Your intangible school brand

While logos and color schemes are important aspects for branding your school, they’re only half the story. The intangible aspects of your brand identity are just as important. Your brand isn’t two-dimensional, after all. It doesn’t live on a page; it’s alive through your people and the experiences they create for others.

Your school brand also exists in your values—and how you talk about them. Elements like taglines or mission statements offer your district a chance to highlight your differentiation point and your core message. These are elements that you want people to think about every time they interact with your schools.

“Your brand isn’t two-dimensional, after all. It doesn’t live on a page; it’s alive through your people and the experiences they create for others.”

Differentiation point

School branding starts with your differentiation points. Like it sounds, this is about how you’re different; how you stand out from the crowd—and your competition. This can be your arts program, your award-winning cheerleading squad, your career and technical opportunities, etc. This is the thing that you lean into as you talk about yourself and what you center your brand around.

Of course, you may be wondering: What if we don’t have anything special? What if there’s no specific thing that stands out for your schools? If you feel that way, you’re not alone. There’s very rarely something you’re doing that’s never been done before, or that no one is doing right now. And that’s ok! Great ideas should spread from school to school. But what does that mean for your brand?

There’s a classic episode of the drama series Mad Men that touches on this. On the show, advertiser Don Draper is talking to a group of tobacco executives about finding their differentiation point. The point of their tobacco being toasted comes up—and Draper says that’s what they should promote. The executives object, saying that all of their competitors toast their tobacco as well. Draper says that doesn’t matter—all that matters is that it’s true for them, and that if they talk about it first, the consumer will identify that attribute with their company instead of their competitors. The same can be true for you and your schools. Maybe what you’re doing isn’t all that unique in your area, but the way you talk about it can be.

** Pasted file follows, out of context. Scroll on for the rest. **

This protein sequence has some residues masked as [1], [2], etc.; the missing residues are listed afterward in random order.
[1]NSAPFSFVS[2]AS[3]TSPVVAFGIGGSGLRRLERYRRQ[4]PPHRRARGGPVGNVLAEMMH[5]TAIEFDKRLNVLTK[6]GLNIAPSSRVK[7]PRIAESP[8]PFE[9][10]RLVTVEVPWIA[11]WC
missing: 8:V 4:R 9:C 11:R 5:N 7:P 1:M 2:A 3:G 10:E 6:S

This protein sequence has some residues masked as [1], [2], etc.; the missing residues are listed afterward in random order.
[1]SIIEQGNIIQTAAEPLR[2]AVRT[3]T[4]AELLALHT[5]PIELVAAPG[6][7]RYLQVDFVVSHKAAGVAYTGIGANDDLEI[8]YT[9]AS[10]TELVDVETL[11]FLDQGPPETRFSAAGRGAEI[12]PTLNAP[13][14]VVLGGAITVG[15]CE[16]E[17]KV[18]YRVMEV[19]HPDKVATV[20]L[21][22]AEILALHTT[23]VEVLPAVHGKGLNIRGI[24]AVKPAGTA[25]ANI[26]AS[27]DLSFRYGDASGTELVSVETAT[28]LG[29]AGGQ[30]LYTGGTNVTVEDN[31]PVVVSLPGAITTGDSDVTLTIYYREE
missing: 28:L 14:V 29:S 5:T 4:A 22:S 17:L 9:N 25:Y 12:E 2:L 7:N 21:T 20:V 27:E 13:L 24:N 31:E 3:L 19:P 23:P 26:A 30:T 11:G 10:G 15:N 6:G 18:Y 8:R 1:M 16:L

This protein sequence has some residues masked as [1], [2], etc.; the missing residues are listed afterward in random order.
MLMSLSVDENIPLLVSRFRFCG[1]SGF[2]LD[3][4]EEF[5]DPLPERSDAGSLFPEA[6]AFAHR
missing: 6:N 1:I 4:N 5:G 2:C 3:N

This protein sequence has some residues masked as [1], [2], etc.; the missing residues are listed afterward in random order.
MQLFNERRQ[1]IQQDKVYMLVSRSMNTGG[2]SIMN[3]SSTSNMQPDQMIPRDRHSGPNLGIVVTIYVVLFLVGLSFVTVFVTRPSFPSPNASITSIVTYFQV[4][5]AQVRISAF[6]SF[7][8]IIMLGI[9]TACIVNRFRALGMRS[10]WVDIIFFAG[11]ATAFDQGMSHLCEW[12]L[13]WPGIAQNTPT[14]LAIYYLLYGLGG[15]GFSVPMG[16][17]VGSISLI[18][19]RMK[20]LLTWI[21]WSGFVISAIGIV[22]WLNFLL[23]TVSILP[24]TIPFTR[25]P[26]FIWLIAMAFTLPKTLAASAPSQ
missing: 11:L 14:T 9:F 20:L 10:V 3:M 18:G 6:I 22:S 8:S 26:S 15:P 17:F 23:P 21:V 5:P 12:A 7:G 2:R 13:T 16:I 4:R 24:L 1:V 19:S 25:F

Core message

While the characters in Mad Men are fictional, the tobacco company storyline was based on a real-world example: the American Tobacco Company’s Lucky Strike cigarettes and their slogan “It’s toasted.” A slogan is just a very distilled version of a brand’s core message. The core message is how you take your differentiation point—what makes your school brand special—and share it with the world.

Simply put, your core message is how you talk about yourself. Florida’s Putnam County Schools has created a portrait of a graduate to discuss the skills and competencies they expect for their high school graduates. However, their tagline distills everything down into a simple message: Shaping the Future. When Putnam talks about the new school buildings they’re constructing or the hard work of their students, it all comes back to how their schools are shaping the future for students and their community. The district never misses a chance to incorporate their core message in press releases or on social media. The result is that “shaping the future” has become synonymous with their school brand.


Your brand isn’t just about talking the talk. You also have to walk the walk. Every interaction you and other school leaders—and your employees—have with parents or community members are touchpoints for your district brand. These are opportunities to shape how people think or feel about your schools.

The simple truth is that people may not remember all the details of an interaction, but they will remember how you make them feel. The titular Stew of Stew Leonard’s supermarket chain found this out the hard way early in his career. A customer accused him of selling her sour eggnog, which he flatly denied. After getting a refund, the customer exclaimed that they would never be shopping at his store again. Stew told his wife about the incident when he got home, expecting sympathy. Instead, she took the customer’s side—Stew didn’t listen to her.

Another entrepreneur, Dany Meyer of Shake Shack fame, has written about the importance of hospitality to his business’ brand. He defines customer service as being about what you do, while hospitality is how you do it. Simply put, it’s how you treat people. Do your schools go above and beyond?

The online shoe retailer Zappos is famous for this. Here’s an example. A caller in their customer service line needed to exchange a pair boots for an event the next day. The support rep who took her call knew it was a Friday and that Zappos didn’t offer Saturday shipping, but he followed his training and sought to learn more about the customer. She explained that the shoes were for her son’s memorial service, but the ones she had were the wrong color, which mattered a great deal to her. What the rep did was an act of hospitality—he ordered the correct shoes from a competitor and had them shipped to her first thing the next day, free of charge.

A simple act of kindness does wonders for someone, and people remember how they’re treated. It’s moments like these that have built up Zappos’ reputation over the years as a beloved shoe brand. You can create a similar culture of hospitality in your schools, building up your brand along the way.